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Hundreds of Irish artists on Monday urged Ireland's Eurovision entrant to be on the "right side of history" by boycotting the song contest over Israel's participation in the event in Sweden next month, AFP reported.

"We are asking you to withdraw from Eurovision 2024, to heed the call from Palestinians to boycott the competition due to the participation of Israel," said a letter signed by more than 400 Irish artists.

"By participating in Eurovision you will be standing with the oppressor," it said.

The letter pointed to Irish artists and musicians like Irish-language rap group Kneecap, who pulled out of the SXSW Music Festival in the United States last month in protest over the US military's sponsorship of the event.

"You have the chance to be on the right side of history and to be remembered as an artist of conscience, who, in a time of genocide, chose to do no harm, to truly stand with the oppressed," the letter said, according to AFP.

The European Broadcasting Union (EBU) announced in December that it rejected calls to ban Israel's participation in Eurovision 2024 because of the war in Gaza.

The EBU made clear at the time that Israel complies with the rules and as such, will take part in the competition.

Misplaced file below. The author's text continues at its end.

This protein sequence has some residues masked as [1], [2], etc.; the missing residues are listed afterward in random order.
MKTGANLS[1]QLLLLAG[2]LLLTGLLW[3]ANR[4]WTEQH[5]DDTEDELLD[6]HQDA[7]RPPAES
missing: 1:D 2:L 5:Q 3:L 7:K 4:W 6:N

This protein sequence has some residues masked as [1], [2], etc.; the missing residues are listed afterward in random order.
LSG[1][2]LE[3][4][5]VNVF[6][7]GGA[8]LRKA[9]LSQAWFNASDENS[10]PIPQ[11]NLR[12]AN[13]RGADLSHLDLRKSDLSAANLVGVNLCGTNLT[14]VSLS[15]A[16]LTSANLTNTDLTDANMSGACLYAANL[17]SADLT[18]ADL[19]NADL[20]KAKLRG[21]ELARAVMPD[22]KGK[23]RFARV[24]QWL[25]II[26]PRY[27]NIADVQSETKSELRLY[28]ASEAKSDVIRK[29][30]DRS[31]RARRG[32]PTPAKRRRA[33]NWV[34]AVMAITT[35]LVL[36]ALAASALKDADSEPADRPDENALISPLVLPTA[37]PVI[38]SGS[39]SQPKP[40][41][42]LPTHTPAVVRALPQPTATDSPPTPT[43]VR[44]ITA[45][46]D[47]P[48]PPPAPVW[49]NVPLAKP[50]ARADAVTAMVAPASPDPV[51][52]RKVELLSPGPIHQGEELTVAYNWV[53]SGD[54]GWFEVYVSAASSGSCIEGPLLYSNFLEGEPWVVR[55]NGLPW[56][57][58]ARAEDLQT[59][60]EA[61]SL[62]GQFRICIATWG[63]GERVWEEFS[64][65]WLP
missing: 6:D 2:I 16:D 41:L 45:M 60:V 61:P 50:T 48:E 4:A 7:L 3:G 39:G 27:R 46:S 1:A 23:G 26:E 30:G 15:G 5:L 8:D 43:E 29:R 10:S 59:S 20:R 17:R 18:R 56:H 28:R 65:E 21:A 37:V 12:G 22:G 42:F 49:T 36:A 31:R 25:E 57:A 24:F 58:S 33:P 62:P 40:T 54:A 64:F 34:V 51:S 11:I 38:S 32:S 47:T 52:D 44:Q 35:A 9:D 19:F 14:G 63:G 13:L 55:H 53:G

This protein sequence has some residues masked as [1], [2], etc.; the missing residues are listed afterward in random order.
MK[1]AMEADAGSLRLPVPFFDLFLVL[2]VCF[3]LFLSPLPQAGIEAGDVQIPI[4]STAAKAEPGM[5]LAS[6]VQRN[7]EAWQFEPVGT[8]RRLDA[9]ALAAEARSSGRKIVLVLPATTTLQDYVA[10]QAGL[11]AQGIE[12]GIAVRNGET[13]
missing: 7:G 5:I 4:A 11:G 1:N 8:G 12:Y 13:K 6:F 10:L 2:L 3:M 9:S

After the EBU’s announcement that Israel will take part in Eurovision, Iceland’s public broadcaster, RUV, announced it will consider withdrawing from the Contest due to Israel’s participation.

RUV’s announcement came after nearly 10,000 Icelanders, representing 2.5 percent of the population, signed a petition calling for Israel to be disqualified from the competition.

In contrast, more than 400 leaders from the entertainment industry in February signed an open letter in support of the EBU’s public commitment to include Israel in the 2024 Eurovision Song Contest.

Ireland's entrant faces counterparts from Ukraine, Cyprus, Poland, Serbia, Lithuania, Croatia, Slovenia, Iceland, Finland, Portugal, Luxembourg, Australia and Moldova in the first of two semi-finals on May 7.

The final takes place in Malmo on May 11.

Israel-Ireland ties have been strained in recent months over the war in Gaza and Ireland’s desire to recognize a Palestinian state.

Former Irish Prime Minister Leo Varadkar recently launched a tirade against Israel, accusing the country of becoming "blinded by rage" as it doubles down on plans to launch a ground offensive on the southern Gaza city of Rafah.

His successor, Simon Harris, was criticized by Israel after he used his first speech after being elected leader to condemn Israel's war in Gaza and said that "men, women, and children are being slaughtered" there, while failing to mention the hostages being held by Hamas.

In a subsequent interview with CNN, Harris rejected Israel’s criticism and said its sense of reason has been "replaced by revenge".

(Israel National News' North American desk is keeping you updated until the start of Passover in New York. The time posted automatically on all Israel National News articles, however, is Israeli time.)